Depression

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I would like to share a poem:

Today is the day, I was to say “Bye”.

On the inside, the waves toss and turn
Who am I?
Why is this so hard to learn?

Feelings come and go
Some big, some small
Often times though, I feel nothing at all.

I face this world on my own
I have to suffer alone.

I don’t believe that there would be pain at my death
I see it as the ultimate gift, to everyone I have been burdening,
To take my last breath.

A mind that’s often loaded
And a quiet mind is what I seek.
The day I would meet my end
04.16.21, that would be my mend.

How ironic that the day,
coincided with “World Semicolon Day”.

But through this maze
I discovered true and unconditional love
There must be a plan for me, sent from above.

I humbly ask, of all of you now,
Please be kind to one another
I believe in you, I know you know how.

We don’t know the struggles and heartache, that people hide within.
We may not see their sight.
But we can help be the light in their darkness.
We can help be the moon in their night.

I did not say bye, today.

Today I say, CONT;NUE.

Today I say, STAY.

This poem was written by a suicide survivor.

That survivor, is Me.

I wrote this poem, early in the morning of April 16th, 2021. I chose this date for a few reasons and I focused on it for a very long time. I had a plan for that day, but thankfully, that plan never happened. It was a good day.

On May 4, 2021 at around 5:30 A.M., I tried to end my life. I ended up in the hospital that day. But as you can see, I also made it home.

Today is the first time, in any sort of public setting, I have acknowledged this journey that I have been on. And it’s been quite the journey.

As much as I hate some of the places and experiences my mental illness has dragged me down to, I’m grateful it’s put me in the valleys, only to show me there are peaks. It’s dragged me through the dark, but it also reminded me that there is light. My pain has given me perspective and my hurt has forced me to have hope and to have faith. Faith in myself. Faith in others. Faith that it can get better.

And it does get better. It gets way better.

It has taught me that yes, we can speak up, speak out and fight back against ignorance and break the stigma that surrounds mental health and suicide.

Here are some questions for you:

What would you do if your family member, friend or loved one was suicidal?

What would you say? Would you know what to say?

It’s not just the talking that you do, but the listening.

Listen, to actually listen.

Listen to understand.

Listen without judgement.

Don’t argue, don’t blame.

For most suicidal people, or those contemplating suicide, they wouldn’t think of hurting another person, especially the people they love. They just want their own pain to end.

Listen. Let them speak and listen.

By just being there, by just listening, you may just be the turning point that they need. That connection, that bridge that’s made, is something that each and every one of us should strive to do.

If you are someone who has contemplated or attempted suicide, please talk about it; please get help. It’s a conversation worth having. Please don’t be afraid to speak up and shatter the silence. There is help. There is hope.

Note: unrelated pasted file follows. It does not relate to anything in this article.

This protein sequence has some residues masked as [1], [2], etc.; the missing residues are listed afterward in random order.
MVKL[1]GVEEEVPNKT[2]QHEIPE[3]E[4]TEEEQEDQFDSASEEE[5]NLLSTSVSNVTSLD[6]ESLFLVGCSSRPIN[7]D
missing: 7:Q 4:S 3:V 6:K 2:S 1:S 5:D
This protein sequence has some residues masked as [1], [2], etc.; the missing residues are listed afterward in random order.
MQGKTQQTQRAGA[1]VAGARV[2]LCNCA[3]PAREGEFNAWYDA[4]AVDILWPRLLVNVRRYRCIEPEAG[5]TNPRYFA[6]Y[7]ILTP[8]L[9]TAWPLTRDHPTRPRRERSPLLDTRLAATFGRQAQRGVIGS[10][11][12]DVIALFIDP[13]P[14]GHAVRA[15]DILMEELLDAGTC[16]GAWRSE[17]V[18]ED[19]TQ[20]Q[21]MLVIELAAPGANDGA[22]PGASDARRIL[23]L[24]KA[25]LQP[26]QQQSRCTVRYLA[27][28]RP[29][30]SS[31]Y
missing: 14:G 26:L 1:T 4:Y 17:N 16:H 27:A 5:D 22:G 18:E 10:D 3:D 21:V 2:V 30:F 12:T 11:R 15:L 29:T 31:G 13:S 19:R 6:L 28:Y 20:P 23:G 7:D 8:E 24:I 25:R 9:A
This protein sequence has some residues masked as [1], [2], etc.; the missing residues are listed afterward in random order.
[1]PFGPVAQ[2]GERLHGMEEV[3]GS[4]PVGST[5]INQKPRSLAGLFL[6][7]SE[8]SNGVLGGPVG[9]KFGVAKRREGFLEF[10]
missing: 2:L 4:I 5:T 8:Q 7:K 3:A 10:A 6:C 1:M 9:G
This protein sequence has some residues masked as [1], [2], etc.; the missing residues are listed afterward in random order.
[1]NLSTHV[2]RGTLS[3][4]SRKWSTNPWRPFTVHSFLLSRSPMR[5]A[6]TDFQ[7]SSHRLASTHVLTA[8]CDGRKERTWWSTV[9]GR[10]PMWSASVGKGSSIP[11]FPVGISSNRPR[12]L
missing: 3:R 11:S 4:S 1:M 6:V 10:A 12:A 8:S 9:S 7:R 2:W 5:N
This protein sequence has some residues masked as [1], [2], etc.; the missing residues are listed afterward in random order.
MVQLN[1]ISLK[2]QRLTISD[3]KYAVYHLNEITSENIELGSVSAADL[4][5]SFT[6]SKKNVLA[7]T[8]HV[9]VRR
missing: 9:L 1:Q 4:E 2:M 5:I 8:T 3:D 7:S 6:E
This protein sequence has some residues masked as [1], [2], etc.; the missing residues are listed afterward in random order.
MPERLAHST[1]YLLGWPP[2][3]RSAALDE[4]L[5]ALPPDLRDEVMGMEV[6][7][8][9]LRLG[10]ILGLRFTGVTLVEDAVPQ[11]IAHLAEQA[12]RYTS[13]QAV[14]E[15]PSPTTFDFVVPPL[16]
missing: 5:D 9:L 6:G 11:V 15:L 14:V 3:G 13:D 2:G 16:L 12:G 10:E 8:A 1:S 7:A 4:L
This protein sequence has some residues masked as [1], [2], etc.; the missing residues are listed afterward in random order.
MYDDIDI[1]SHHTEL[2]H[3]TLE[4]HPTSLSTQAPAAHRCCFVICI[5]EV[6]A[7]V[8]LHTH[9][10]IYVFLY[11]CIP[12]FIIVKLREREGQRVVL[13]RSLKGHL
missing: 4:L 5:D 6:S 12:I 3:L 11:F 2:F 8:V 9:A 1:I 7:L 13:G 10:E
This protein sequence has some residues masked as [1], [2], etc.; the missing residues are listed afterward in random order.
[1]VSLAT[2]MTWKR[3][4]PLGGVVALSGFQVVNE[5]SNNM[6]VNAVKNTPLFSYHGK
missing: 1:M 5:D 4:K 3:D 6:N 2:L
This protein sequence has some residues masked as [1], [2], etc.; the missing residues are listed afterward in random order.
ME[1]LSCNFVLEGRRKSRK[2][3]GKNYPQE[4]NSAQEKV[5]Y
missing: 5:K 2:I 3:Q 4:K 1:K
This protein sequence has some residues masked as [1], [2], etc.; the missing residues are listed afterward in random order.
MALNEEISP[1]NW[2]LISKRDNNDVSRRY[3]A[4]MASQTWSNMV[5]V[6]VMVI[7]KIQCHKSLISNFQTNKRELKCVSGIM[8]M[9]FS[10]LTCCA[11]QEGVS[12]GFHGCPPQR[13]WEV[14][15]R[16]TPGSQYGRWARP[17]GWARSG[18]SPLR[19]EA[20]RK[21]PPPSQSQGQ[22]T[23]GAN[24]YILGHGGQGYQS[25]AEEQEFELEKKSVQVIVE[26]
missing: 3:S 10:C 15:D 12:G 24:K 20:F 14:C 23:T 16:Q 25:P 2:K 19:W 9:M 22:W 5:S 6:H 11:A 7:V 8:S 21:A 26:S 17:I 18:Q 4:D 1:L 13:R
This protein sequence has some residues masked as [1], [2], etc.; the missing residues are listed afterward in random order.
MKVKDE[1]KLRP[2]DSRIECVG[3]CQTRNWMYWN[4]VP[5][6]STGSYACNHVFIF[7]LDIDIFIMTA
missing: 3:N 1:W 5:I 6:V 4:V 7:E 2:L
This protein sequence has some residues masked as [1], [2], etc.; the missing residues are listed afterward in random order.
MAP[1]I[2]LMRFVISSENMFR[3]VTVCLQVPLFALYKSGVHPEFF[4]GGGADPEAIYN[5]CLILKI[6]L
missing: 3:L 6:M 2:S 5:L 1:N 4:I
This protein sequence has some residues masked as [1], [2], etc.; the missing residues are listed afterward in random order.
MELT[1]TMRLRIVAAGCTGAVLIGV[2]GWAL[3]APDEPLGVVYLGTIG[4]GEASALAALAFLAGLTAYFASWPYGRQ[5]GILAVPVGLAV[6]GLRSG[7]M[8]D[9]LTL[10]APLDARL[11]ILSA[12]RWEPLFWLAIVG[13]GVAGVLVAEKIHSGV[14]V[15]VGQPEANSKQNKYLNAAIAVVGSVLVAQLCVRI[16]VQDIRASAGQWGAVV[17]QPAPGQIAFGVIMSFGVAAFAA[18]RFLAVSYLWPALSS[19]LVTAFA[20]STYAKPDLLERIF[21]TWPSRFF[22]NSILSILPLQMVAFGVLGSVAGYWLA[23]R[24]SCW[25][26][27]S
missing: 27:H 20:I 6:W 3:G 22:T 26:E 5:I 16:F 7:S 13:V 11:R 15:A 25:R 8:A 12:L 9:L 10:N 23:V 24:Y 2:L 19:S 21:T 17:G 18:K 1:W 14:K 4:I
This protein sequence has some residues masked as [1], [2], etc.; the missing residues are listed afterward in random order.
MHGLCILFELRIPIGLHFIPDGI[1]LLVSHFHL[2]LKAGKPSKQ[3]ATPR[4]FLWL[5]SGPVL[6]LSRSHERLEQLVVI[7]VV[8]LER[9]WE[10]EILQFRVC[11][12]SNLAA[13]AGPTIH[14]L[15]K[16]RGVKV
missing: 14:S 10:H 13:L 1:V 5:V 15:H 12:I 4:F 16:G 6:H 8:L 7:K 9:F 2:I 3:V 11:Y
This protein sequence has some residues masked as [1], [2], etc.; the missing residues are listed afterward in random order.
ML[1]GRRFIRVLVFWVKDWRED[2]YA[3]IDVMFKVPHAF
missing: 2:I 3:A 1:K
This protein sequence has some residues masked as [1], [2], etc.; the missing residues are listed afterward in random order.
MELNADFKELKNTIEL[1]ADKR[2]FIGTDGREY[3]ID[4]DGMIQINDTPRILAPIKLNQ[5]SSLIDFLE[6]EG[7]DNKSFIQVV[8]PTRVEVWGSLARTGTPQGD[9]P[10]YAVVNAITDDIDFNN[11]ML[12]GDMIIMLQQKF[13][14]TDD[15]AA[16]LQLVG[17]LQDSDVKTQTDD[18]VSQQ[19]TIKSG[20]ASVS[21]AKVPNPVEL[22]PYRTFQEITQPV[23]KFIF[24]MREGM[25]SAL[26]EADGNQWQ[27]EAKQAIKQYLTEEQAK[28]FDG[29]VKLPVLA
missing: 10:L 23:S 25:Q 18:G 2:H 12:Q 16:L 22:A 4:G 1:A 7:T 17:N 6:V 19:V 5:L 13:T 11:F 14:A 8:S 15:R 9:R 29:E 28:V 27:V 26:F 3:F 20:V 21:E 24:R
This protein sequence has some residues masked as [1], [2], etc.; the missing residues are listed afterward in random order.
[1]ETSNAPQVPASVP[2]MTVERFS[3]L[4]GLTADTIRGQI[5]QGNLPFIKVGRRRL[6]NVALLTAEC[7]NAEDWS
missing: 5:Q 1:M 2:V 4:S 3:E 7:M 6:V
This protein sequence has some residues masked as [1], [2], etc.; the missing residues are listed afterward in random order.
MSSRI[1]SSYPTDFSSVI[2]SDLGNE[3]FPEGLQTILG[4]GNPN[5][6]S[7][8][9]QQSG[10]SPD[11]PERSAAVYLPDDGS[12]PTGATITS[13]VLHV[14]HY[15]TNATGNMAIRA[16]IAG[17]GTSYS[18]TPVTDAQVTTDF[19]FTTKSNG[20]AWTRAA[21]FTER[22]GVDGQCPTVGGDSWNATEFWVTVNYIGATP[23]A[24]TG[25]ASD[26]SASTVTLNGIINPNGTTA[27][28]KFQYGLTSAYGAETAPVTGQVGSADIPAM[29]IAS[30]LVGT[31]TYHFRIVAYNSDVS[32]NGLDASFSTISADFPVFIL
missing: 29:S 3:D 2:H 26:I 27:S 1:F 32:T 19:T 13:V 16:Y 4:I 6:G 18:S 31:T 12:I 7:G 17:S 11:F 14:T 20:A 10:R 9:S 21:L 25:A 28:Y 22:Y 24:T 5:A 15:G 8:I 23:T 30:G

The world I believe in, is one where embracing your light doesn’t mean ignoring your dark. The world I believe in, is one where we’re measured by our ability to overcome adversities, not avoid them. We are people and we struggle, we suffer and we cry, and if you think that true strength means never showing any weakness, you’re wrong, because it’s the opposite. We’re not perfect, and that’s okay. 

I don’t know what the solution is, but I know that part of it has to start with me and it has to start with you. We all know what it is to hurt. We all know what it is to have pain in our heart, and we all know how important it is to heal. Right now, mental illness is like society’s deep cut, that we’re content to put a Band-Aid over and pretend it’s not there. 

But it is there.

Mental illness is not a choice. But stigma and ignorance are.

So, we need to stop the ignorance, stop the stigma, and stop the silence. Take a look at the truth and start talking, because the only way we’re going to beat a problem that people are battling alone, is by standing strong together.

Thank you, to all of you who shared your stories today. By sharing your stories, we remind those with mental illness and their supporters that, You are not alone and Your story isn’t over. You are so beyond loved, and your life matters so much to everyone around you – including me. So many others out here care for you and want you to live. So many people can’t imagine their life without you in it. Please stay.

To the ones we have lost. I promise to never stop shining a light on the darkness that stole you from us.

To everyone here today, I leave you with this message:

Bring love wherever you go.

Leave blessings wherever you’ve been.

Shine light wherever it’s dark.

And remember, please be kind, wherever you are.

Thank you for listening.

Thank Rose for sharing this story below.

A Story of Redemption

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